The Welsh capital, where the series begins on July 8, is home to a relatively new Test cricket venue. Sophia Gardens, or SWALEC Stadium as it is officially known, has hosted only two Tests – the first an Ashes match in 2009, which was drawn.

The coal trade of the 19th century transformed Cardiff into a significant European capital and, even with the demise of the mines, it’s still the 10th largest city in the UK. But there’s more to Cardiff than the remnants of an industrial past. Described by National Geographic as “a gem”, the city came sixth on the magazine’s 2011 list of alternative summer destinations.


Renowned for its attention to detail, Lincoln House Hotel, a privately run B&B, is a restored Victorian townhouse of quiet luxury close to the stadium and within walking distance of many restaurants and bars. | 118-120 Cathedral Road 

Jolyons Boutique Hotel and Jolyon’s at No. 10 are charming stays owned by the same business. One is a revamped seamen’s lodge with six rooms overlooking the harbour, the other a refurbished Victorian townhouse with 21 stylish rooms in the heart of the city’s entertainment district. Both are four-star rated and judged among the best hotels in the UK at less than £100 ($196) a night. | 5 Bute Crescent and 10 Cathedral Road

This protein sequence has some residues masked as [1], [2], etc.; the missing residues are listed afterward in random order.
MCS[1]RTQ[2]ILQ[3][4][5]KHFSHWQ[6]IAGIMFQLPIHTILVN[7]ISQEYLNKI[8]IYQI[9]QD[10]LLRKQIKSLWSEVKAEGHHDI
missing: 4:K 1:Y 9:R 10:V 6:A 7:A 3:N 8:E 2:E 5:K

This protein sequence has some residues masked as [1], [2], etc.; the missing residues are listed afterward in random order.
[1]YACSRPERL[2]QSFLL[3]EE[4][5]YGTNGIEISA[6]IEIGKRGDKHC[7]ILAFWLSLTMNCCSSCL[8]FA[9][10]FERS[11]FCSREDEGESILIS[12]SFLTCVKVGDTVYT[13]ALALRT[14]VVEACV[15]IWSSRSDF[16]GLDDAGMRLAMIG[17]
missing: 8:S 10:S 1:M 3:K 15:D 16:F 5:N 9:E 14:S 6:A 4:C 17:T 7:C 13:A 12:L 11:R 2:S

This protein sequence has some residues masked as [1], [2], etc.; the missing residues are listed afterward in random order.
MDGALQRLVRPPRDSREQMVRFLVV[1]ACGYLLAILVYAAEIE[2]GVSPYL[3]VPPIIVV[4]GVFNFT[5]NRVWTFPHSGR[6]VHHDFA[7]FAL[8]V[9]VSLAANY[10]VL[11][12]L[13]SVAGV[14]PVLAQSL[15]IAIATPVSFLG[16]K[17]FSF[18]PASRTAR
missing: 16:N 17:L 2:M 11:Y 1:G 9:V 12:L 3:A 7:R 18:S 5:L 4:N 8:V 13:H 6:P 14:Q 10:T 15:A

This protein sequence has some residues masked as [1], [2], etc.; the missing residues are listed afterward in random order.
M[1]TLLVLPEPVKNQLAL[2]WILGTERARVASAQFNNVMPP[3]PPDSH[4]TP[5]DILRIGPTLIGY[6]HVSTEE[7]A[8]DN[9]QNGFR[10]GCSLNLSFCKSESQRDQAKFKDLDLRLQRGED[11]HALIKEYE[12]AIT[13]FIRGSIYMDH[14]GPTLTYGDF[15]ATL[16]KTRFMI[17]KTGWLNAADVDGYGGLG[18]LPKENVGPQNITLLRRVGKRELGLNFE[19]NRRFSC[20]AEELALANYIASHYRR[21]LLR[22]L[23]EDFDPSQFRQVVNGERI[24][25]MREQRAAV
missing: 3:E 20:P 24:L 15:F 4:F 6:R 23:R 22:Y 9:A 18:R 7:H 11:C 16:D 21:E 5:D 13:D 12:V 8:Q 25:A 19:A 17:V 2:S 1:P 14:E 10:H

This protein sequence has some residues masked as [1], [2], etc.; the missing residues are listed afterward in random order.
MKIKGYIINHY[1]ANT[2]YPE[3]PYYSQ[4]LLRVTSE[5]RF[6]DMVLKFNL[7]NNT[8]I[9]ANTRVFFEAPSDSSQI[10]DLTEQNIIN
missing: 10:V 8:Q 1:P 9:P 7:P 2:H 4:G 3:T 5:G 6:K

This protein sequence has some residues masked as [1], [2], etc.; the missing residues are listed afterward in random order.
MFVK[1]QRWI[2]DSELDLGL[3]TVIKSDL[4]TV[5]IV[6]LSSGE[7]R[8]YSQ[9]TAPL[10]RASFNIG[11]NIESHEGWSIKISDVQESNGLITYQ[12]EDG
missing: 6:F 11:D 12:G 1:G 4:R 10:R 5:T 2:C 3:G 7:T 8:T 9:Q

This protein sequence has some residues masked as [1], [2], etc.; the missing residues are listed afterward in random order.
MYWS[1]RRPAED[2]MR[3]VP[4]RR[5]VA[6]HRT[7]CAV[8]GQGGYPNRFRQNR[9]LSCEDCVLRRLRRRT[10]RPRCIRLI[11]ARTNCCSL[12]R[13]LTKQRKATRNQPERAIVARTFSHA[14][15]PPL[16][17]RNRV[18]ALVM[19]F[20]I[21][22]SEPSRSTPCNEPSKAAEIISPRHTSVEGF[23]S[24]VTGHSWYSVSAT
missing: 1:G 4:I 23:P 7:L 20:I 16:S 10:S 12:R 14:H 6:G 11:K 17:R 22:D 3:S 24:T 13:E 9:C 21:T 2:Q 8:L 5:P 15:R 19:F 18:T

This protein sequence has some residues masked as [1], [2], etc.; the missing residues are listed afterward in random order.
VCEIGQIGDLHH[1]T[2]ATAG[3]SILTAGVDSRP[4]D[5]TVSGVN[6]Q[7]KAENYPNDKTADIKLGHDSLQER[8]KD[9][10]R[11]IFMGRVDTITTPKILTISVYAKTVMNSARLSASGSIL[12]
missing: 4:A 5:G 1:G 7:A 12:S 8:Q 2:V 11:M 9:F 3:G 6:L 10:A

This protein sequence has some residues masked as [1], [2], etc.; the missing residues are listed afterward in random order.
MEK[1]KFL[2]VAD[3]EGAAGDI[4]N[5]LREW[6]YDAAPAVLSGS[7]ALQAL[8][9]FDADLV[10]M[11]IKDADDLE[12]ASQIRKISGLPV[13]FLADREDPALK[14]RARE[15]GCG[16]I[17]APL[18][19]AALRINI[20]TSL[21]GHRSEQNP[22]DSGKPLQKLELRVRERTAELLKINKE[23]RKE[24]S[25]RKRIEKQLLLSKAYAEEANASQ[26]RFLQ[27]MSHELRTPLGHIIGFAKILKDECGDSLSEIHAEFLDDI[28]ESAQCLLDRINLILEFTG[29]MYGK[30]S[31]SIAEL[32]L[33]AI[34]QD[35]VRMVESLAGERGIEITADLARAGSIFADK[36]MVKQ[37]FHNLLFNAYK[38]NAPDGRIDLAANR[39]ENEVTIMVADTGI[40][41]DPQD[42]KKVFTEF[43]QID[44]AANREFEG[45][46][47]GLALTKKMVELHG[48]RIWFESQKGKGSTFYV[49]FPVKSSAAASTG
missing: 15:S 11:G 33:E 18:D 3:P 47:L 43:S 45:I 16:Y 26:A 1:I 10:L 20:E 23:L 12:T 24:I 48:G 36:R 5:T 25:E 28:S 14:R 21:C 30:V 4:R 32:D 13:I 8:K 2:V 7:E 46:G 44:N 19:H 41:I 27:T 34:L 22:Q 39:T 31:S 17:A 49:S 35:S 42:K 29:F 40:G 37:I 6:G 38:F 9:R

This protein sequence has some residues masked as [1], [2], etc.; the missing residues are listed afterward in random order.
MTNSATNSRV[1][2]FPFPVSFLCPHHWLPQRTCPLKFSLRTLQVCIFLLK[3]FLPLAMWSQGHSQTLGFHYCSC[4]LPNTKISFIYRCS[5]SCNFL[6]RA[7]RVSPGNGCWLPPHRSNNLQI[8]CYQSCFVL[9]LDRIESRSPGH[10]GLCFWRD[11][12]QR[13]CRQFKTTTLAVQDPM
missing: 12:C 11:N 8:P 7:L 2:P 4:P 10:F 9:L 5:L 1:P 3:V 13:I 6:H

The Clink Charity is a unique concept in which 30 Cardiff Prison inmates prepare, cook and serve a menu of surprisingly excellent fare that travel website TripAdvisor rates the best in the city. As an added benefit, the venture has helped slash prisoners’ reoffending rates. | Her Majesty’s Prison Cardiff, Knox Road

Known for its “nouvelle Indian cuisine”, Purple Poppadom is an award-winning fusion of the flavours of India with the traditions of hearty, seasonal Welsh fare | 185a Cowbridge Road East


The Cricketers pub is close to the stadium with plush lounge areas, locally made ales and, if the sun is shining, a charming beer garden. | 66 Cathedral Road 

Gwdihŵ Café Bar, roughly pronounced “goody hoo”, is a lively cocktail bar and late-night music venue. It fittingly touts itself as “a cosy but very kooky living room”.

6 Guildford Crescent 


Cardiff boasts the largest concentration of castles of any city in the world, the best of which is Cardiff Castle. This imposing and complex structure dates back to 50AD when the site was a Roman fort. It then spent time as a Norman keep and finally a gargoyle-fringed monument to John Stuart, the Marquess of Bute, who made the city the biggest coal and steel exporter in the world. | Castle Street

Though there’s much to see and do on Cardiff Bay – including whitewater rafting, galleries and museums – the Doctor Who Experience is a drawcard for fans of all ages. | Discovery Quay, Cardiff Bay

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